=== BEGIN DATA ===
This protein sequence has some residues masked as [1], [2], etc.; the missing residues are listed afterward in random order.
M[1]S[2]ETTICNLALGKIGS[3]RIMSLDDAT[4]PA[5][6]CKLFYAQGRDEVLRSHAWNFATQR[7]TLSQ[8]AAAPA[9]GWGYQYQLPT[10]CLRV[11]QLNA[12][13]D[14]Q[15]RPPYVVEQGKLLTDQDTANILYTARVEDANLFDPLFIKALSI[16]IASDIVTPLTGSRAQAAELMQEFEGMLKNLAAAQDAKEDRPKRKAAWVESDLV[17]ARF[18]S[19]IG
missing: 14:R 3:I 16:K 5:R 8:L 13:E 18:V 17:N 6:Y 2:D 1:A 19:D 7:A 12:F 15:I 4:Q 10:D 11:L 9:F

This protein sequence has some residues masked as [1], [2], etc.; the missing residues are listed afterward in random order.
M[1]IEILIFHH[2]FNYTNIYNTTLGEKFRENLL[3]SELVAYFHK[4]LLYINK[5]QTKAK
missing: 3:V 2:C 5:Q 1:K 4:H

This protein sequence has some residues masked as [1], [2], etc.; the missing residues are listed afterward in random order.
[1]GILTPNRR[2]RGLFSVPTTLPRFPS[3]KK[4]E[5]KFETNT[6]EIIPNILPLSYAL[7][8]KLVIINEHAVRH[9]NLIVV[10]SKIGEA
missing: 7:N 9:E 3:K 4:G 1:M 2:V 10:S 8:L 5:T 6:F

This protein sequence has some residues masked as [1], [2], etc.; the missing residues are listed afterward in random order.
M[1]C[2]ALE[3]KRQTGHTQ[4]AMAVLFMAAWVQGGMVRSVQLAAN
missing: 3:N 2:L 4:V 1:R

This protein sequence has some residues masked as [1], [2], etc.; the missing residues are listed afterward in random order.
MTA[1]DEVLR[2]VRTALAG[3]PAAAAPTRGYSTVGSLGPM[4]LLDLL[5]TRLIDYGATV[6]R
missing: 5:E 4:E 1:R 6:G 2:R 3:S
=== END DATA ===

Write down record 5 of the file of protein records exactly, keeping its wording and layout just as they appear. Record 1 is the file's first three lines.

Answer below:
This protein sequence has some residues masked as [1], [2], etc.; the missing residues are listed afterward in random order.
MTA[1]DEVLR[2]VRTALAG[3]PAAAAPTRGYSTVGSLGPM[4]LLDLL[5]TRLIDYGATV[6]R
missing: 5:E 4:E 1:R 6:G 2:R 3:S